4

I've got two Orange trees and two avocado trees in my backyard. One of the orange trees looks to be the victim of a disease and has sooty mold on it. From what I have read this is usually due to animals which excrete honeydew which allows for this to occur. To attack this at the source I need to get rid of the animal/insect issue. Has anyone had a good experience or have any recommendations on which pesticide chemicals to use. If need be, I can hold back on eating the fruit for a year to resolve this issue (if the pesticide is not safe for consumption) as I have already started to see certain branches die off due to this.

The pesticide I have tried is "Ortho Elementals Garden Insect Killer" in a spray bottle which has the active ingredients of "Pyrethrins (0.01%), Canola Oil (1%) and other (98.99%)". It seems to have worked to a certain degree but was expensive. If I can get a recommendation on the right chemical to use then I can buy it in greater bulk online after testing it out. In a perfect world I would like to have something I can universally spray on both orange trees and avocado plants.

If I am taking the wrong approach to this then please let me know. Thank you for taking the time to read this.

  • 2
    My policy: Know thy enemy. That said, you should always id the culprit first, then choose appropriate counter-meassures. – Stephie Nov 25 '15 at 22:33
  • 1
    Close up picture of the underside of the leaves of both trees please – kevinsky Nov 26 '15 at 10:43
  • 1
    You don't want a 'universal spray', that is the wrong approach. Only apply pesticides if you have a known problem, and have identified the source. Then apply an appropriate pesticide at the proper strength. For your ornge tree, we can't help until we have a closeup picture of the mold on the leaves, so we can identify the parasite. – J. Musser Dec 3 '15 at 3:45
5

You probably have an Aphid problem - it's not a disease per se and it's not mold, just an infestation. They leave the white gooey stuff on the bottom of the leaves. I use Bug-B-Gone and it seems to work fine. You can buy it in a concentrate and then mix with water and spray with a spray bottle. I think it's about 15 bucks from Home Cheapo or amazon. If you have a major problem, as in a ton of leaves are affected, then you will likely need to prune the tree to get rid of excess foliage to let in air. It is also helpful to spray down the tree with a hose every other week or so - this removes dust which they tend to thrive in.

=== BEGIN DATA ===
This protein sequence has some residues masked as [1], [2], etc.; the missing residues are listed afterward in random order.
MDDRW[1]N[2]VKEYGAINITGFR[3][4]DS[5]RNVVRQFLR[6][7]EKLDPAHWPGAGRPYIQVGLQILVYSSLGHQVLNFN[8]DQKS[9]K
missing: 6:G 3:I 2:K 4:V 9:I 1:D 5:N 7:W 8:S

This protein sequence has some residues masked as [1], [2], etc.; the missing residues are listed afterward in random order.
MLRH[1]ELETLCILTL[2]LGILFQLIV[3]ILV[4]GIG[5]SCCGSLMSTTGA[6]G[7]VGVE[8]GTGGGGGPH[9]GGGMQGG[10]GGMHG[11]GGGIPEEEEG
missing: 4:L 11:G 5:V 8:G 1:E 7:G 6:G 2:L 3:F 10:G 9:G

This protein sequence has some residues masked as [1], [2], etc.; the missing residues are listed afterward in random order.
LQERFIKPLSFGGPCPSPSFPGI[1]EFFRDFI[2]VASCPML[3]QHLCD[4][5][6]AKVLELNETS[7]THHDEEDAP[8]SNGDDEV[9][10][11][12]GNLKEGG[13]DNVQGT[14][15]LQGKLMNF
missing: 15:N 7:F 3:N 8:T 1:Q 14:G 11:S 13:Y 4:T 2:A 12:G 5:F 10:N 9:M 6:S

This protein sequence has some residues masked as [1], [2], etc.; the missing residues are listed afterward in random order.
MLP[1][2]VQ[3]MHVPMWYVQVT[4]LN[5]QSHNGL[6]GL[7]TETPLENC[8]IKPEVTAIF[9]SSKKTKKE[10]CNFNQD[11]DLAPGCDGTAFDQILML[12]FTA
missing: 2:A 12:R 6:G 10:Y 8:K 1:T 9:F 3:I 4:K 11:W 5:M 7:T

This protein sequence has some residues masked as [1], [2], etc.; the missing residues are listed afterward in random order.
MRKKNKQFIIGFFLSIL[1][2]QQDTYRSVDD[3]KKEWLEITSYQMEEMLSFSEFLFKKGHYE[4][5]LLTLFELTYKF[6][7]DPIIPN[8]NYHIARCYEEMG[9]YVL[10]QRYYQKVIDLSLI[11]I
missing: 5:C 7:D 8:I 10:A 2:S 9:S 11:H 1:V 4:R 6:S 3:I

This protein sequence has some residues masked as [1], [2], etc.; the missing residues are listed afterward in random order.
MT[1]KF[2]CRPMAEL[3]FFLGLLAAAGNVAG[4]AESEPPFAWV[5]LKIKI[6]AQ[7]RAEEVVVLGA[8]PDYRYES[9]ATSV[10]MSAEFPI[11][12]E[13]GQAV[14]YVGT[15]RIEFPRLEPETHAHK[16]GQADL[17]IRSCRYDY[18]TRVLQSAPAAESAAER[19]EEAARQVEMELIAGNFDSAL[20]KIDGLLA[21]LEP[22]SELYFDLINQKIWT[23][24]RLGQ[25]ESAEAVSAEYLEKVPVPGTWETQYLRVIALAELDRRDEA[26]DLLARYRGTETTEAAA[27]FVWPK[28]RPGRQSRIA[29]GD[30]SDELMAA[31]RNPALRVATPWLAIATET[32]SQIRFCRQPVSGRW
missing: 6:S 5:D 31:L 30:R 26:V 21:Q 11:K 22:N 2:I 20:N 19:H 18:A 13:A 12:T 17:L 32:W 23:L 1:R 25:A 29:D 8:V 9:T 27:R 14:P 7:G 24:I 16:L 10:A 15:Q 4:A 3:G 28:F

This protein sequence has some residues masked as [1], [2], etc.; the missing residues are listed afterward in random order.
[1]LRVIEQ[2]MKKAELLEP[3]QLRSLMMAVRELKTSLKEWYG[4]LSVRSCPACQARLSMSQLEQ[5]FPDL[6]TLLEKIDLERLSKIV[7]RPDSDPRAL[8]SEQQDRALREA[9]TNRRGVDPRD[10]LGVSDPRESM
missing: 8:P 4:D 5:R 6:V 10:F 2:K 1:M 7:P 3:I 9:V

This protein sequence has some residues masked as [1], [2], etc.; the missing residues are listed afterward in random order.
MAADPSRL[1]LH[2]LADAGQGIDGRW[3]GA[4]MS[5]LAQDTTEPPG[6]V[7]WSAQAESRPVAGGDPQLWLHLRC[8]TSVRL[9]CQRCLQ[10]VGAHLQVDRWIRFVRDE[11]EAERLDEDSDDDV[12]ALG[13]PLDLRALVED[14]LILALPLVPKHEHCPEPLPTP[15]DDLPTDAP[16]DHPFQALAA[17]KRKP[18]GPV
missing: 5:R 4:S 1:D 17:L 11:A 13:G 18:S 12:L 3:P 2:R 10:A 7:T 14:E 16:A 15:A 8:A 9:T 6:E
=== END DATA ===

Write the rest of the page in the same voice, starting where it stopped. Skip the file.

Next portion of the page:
• 1
    It might be aphids, it could be citrus scale or even mealybug. As others have said "Know your enemy" for best results – kevinsky Jan 12 '16 at 17:33
3

You could try washing off the sooty mould with a wash containing a weak solution of soap, if you have aphids they can be farmed by ants who then feed on the sticky exudate. Do you have ants crawling up and down the stems and branches? You could also try ensuring that there is enough air flow around the branches to minimise the mould. placing a bird box very close or in the trees to encourage birds nesting who will feed off any aphids, or an insect house to accommodate beneficial insects like ladybirds who will along with their larvae feed off the aphids too, all might help. On line pesticide purchases can prove problematic. For Europe on-line buying, you can purchase and import sprays and chemicals that are banned from use in the uk. There is sometimes no way of telling you are getting the chemicals you want in the concentrations you need unless from a reputable source. This may also apply to different states in the US?

2

Assuming you've not yet isolated and treated the infestation, and without the requested photographs showing the problem, the most likely cause is, in fact, scale insect, but even were it aphid, neem spray or a horticultural oil spray should work, though you would need repeat treatments. You are right when you say sooty mould is a consequence of an infestation, though any infestation is by insects rather than animals, and dealing with the infestation means the sooty mould will eventually disappear without specific treatment - the link below gives extensive information in regard to Sooty Mould and its causes, prevention and treatment in general

http://www.ipm.ucdavis.edu/PMG/PESTNOTES/pn74108.html

Your Answer

By clicking “Post Your Answer”, you agree to our terms of service, privacy policy and cookie policy

Not the answer you're looking for? Browse other questions tagged or ask your own question.